Lieutenant Colonel William Myers (Competent 8, +1, Command Radius 8”)
2/7th Foot 388 4 stands (Line 8)
2/53rd Foot 483 4 stands (Line 8)
A. Campbell's Bde. Light Bn. 161 [2SB:1R] 2 Musk, 1 Rifle Sk Stands (Line 8)

Brigade James Kemmis - Defend
Colonel James Kemmis (Competent 8, +1, Command Radius 8”)
1/40th Foot 670 6 stands (Veteran 9, Drilled)
97th Foot 452 4 Stands (Veteran 9, Drilled)
2nd Battalion of Detachments 562 6 stands (Line 7)
Kemmis' Bde. Light Bn. 244 4 Musk Sk Stands (Veteran 9)

Division Marques de Portago - Defend
Major General Marques de Portago (Uninspiring 7, +1@1”, Command Radius 7” -1PIP)
El Rey Cavalry Regiment 460 4 Stands (Raw 7, -2 Recovery)
1st Bn. Badajoz Regiment 571 6 stands (Militia 6, Raw)
2nd Bn. Badajoz Regiment 557 6 stands (Militia 6, Raw)
2nd Cazadores de Antequera 557 6 stands (Militia 6, Raw), 2 Musk Sk Stands
*Imperial de Toledo 792 6 stands (Militia 6, Raw)
*Provincial de Badajoz Militia 577 6 stands (Militia 6, Raw)
*Provincial de Guadix Militia 562 6 stands (Militia 6, Raw)

Strengths:
6576 Bayonets
460 Sabres
293 Artillerists
12 Cannon
7329 Total of all arms
13 Standards present

The German brigades of Chasse and Grandjean debouch from the olive grows in front of  Campbell's division nearest to camera.
Division Baron Jean-Francois Leval - Attack
General de Division Baron Jean-Francois Leval (Competent 8, +1, Command Radius 8”)

Brigade Heinrich Freiherr von Porbeck - Attack
Oberst Heinrich Freiherr von Porbeck (Competent 8, +1, Command Radius 8”)
III Fuss Batterien Steinmetz 4pdr [Light] 2 stands (Line 7)
I.von Harrant Nr.4 (Baden) 376 4 stands (Line 7)
II.von Harrant Nr.4 (Baden) 367 4 stands (Line 7)
I.Nassau IR Nr.2 360 4 stands (Line 7)
II.Nassau IR Nr.2 386 4 stands (Line 7)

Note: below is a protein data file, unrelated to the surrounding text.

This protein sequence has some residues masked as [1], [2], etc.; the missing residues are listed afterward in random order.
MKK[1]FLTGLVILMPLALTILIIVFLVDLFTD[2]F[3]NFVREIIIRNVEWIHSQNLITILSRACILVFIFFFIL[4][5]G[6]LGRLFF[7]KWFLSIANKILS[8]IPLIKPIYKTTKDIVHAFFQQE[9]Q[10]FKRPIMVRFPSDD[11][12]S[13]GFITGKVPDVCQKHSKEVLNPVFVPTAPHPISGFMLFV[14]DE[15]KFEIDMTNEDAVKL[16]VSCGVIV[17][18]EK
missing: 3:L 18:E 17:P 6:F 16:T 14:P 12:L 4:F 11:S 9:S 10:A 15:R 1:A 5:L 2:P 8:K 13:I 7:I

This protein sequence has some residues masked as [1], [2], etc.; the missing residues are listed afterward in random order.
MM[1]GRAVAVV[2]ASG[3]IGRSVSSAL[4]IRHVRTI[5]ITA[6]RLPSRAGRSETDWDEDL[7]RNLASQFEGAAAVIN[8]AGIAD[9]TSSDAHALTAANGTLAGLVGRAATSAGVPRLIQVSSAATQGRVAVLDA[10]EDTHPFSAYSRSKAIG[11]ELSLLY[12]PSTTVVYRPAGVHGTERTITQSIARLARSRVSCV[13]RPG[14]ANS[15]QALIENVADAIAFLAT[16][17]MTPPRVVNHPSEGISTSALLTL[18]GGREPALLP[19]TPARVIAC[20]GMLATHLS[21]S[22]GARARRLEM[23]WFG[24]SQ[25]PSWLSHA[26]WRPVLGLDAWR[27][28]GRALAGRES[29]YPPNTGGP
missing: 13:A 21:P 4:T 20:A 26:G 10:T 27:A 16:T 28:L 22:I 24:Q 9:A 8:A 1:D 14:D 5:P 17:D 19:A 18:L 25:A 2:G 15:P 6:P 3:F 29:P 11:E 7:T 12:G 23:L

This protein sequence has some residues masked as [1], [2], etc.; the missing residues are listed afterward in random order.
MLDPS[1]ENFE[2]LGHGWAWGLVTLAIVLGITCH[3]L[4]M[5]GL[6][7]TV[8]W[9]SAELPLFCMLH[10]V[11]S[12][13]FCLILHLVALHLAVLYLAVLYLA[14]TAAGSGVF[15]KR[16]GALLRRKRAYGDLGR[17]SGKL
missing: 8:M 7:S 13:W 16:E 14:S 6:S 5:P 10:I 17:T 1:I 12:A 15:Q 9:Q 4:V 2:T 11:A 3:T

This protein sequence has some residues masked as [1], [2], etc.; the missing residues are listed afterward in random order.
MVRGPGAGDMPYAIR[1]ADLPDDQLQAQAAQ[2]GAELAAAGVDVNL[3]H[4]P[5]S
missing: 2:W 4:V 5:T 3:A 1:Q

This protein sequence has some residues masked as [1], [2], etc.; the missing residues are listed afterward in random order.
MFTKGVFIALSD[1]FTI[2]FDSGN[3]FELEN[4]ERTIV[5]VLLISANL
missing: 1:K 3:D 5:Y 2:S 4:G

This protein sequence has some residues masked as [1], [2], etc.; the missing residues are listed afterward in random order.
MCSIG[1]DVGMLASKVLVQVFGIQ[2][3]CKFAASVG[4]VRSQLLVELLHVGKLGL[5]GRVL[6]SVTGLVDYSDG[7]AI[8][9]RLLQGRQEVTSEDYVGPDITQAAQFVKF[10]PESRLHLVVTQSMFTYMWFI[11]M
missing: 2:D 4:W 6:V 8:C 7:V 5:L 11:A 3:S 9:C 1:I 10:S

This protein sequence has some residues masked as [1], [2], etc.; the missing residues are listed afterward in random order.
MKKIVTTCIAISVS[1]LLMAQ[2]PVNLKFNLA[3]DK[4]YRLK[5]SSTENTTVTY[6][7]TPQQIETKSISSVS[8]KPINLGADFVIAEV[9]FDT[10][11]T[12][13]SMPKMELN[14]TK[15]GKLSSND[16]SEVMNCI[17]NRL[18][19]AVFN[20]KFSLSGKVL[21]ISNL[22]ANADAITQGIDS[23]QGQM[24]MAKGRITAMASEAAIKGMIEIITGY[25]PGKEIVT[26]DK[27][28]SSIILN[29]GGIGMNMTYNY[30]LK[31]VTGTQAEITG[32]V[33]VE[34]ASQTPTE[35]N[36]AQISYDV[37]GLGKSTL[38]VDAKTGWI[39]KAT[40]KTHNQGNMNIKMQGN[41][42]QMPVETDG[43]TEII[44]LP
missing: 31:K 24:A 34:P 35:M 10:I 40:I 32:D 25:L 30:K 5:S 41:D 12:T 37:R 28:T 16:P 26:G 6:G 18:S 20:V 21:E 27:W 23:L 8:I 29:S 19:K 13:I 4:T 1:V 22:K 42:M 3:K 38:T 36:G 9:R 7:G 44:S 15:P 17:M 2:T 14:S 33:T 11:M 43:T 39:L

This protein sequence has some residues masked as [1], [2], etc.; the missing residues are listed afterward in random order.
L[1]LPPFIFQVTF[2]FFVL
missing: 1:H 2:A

Porbeck's Voltigeur Bn 317 5 Musk Sk Stands (Line 7)

Brigade David-Hendrik Chasse - Attack
Generalmajor David-Hendrik Chasse (Competent 8, +1, Command Radius 8”)
3m3 Artillerie a Cheval Trip 4pdr [Light] 2 stands (Line 7)
I/2me Regiment Linie 393 4 stands (Line 7)
2/4me Regiment Linie 378 4 stands (Line 7)
Chasse's Voltigeur Bn 154 3 Musk Sk Stands (Line 7)

Brigade Balthazard-Grandjean - Attack
General de Brigade Balthazard-Grandjean (Competent 8, +1, Command Radius 8”)
III. Fuss. Batterien Venator 4pdr [Light] 2 stands (Line 7)
1/Gross und Erbprinz Nr 4 398 4 stands (Line 7)
2/Gross und Erbprinz Nr 4 371 4 stands (Line 7)
Rheinbund Bttn von Frankfort 391 4 stands (Line 7)
Grandjean's Voltigeur Bn. 225 4 Musk Sk Stands (Line 7)

Brigade Feliks Potocki - Hold
Oberst Feliks Potocki (Competent 8, +1, Command Radius 8”)
I. IR Nr 4 (Polish) 761 6 stands (Line 8, Drilled)
II. IR Nr 4 (Polish) 782 6 stands (Line 8, Drilled)
Potocki's Voltigeur Bn. 260 4 Musk Sk Stands (Line 8)

Strengths:
5919 Bayonets
433 Artillerists
18 Cannon
6352 Total of all arms
11 Standards present

Spanish General Portago moves his infantry up to support the Pajar redoubt as the Baden/Nassau brigade advance
The Game starts at 13.00 (turn 1) and ends at 16.00 (turn 12)
Mission: Allies Defend, French Take, and hold the Pajar de Vergara redoubt at the end of the game.
  • A player is deemed to be in control if he has an unbroken unit within 4” and there are no enemy unbroken units within 6” of the Pajar.
  • *Spanish General Portago will only commit the Badajoz Regiment (two battalions) and the Antequera Light Infantry, the remaining battalions are held in reserve.
  • **Only four Spanish 12lbrs are placed in the Pajar redoubt with the other two placed further along the Spanish line off table.
* I informed the French players that they could deploy Potocki's Polish battalions that historically were held in reserve. If they chose to do so then Portago could deploy his other three battalions on table as a counter measure.